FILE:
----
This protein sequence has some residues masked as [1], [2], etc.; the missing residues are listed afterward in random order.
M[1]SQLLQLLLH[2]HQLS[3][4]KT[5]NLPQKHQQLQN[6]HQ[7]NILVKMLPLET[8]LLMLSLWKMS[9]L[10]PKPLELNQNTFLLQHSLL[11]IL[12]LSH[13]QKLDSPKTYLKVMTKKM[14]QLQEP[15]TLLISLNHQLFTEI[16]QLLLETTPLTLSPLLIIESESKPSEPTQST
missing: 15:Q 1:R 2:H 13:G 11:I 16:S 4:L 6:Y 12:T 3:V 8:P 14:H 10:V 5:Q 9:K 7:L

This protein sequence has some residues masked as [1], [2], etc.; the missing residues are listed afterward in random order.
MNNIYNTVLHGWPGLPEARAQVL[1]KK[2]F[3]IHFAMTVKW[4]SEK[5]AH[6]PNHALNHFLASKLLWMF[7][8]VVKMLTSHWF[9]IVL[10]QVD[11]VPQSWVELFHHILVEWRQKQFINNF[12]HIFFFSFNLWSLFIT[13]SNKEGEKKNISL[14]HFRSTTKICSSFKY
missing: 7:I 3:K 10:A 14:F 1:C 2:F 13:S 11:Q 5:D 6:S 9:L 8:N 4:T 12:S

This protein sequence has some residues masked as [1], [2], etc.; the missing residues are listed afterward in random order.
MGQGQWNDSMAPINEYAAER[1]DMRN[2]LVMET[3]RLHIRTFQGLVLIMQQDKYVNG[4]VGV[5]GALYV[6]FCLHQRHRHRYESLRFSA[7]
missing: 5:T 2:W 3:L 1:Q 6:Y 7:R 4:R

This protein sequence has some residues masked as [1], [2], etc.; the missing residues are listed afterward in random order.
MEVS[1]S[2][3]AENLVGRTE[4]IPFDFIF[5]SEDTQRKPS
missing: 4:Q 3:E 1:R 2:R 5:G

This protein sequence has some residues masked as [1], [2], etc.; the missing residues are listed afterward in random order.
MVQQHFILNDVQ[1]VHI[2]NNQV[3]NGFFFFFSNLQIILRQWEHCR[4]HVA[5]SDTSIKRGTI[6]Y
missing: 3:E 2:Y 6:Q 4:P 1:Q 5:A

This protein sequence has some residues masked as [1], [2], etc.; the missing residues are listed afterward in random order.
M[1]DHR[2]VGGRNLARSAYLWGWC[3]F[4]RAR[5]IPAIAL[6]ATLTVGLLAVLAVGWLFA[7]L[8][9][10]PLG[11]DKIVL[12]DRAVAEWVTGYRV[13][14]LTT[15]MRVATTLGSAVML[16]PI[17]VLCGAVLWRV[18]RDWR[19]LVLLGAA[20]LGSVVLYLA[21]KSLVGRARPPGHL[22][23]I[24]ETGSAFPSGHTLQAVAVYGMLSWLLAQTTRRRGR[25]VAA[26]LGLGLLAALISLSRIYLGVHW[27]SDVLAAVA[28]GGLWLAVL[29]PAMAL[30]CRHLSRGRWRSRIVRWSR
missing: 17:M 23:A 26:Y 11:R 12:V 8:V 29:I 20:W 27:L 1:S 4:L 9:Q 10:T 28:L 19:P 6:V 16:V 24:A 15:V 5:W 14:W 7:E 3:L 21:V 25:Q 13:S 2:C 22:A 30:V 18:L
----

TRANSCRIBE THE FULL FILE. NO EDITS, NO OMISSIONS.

This protein sequence has some residues masked as [1], [2], etc.; the missing residues are listed afterward in random order.
M[1]SQLLQLLLH[2]HQLS[3][4]KT[5]NLPQKHQQLQN[6]HQ[7]NILVKMLPLET[8]LLMLSLWKMS[9]L[10]PKPLELNQNTFLLQHSLL[11]IL[12]LSH[13]QKLDSPKTYLKVMTKKM[14]QLQEP[15]TLLISLNHQLFTEI[16]QLLLETTPLTLSPLLIIESESKPSEPTQST
missing: 15:Q 1:R 2:H 13:G 11:I 16:S 4:L 6:Y 12:T 3:V 8:P 14:H 10:V 5:Q 9:K 7:L

This protein sequence has some residues masked as [1], [2], etc.; the missing residues are listed afterward in random order.
MNNIYNTVLHGWPGLPEARAQVL[1]KK[2]F[3]IHFAMTVKW[4]SEK[5]AH[6]PNHALNHFLASKLLWMF[7][8]VVKMLTSHWF[9]IVL[10]QVD[11]VPQSWVELFHHILVEWRQKQFINNF[12]HIFFFSFNLWSLFIT[13]SNKEGEKKNISL[14]HFRSTTKICSSFKY
missing: 7:I 3:K 10:A 14:F 1:C 2:F 13:S 11:Q 5:D 6:S 9:L 8:N 4:T 12:S

This protein sequence has some residues masked as [1], [2], etc.; the missing residues are listed afterward in random order.
MGQGQWNDSMAPINEYAAER[1]DMRN[2]LVMET[3]RLHIRTFQGLVLIMQQDKYVNG[4]VGV[5]GALYV[6]FCLHQRHRHRYESLRFSA[7]
missing: 5:T 2:W 3:L 1:Q 6:Y 7:R 4:R

This protein sequence has some residues masked as [1], [2], etc.; the missing residues are listed afterward in random order.
MEVS[1]S[2][3]AENLVGRTE[4]IPFDFIF[5]SEDTQRKPS
missing: 4:Q 3:E 1:R 2:R 5:G

This protein sequence has some residues masked as [1], [2], etc.; the missing residues are listed afterward in random order.
MVQQHFILNDVQ[1]VHI[2]NNQV[3]NGFFFFFSNLQIILRQWEHCR[4]HVA[5]SDTSIKRGTI[6]Y
missing: 3:E 2:Y 6:Q 4:P 1:Q 5:A

This protein sequence has some residues masked as [1], [2], etc.; the missing residues are listed afterward in random order.
M[1]DHR[2]VGGRNLARSAYLWGWC[3]F[4]RAR[5]IPAIAL[6]ATLTVGLLAVLAVGWLFA[7]L[8][9][10]PLG[11]DKIVL[12]DRAVAEWVTGYRV[13][14]LTT[15]MRVATTLGSAVML[16]PI[17]VLCGAVLWRV[18]RDWR[19]LVLLGAA[20]LGSVVLYLA[21]KSLVGRARPPGHL[22][23]I[24]ETGSAFPSGHTLQAVAVYGMLSWLLAQTTRRRGR[25]VAA[26]LGLGLLAALISLSRIYLGVHW[27]SDVLAAVA[28]GGLWLAVL[29]PAMAL[30]CRHLSRGRWRSRIVRWSR
missing: 17:M 23:A 26:Y 11:R 12:V 8:V 29:I 20:W 27:L 1:S 4:L 9:Q 10:T 28:L 19:P 6:V 16:V 24:A 15:V 5:W 14:W 7:E 3:L 21:V 25:Q 13:S 2:C 22:A 30:V 18:L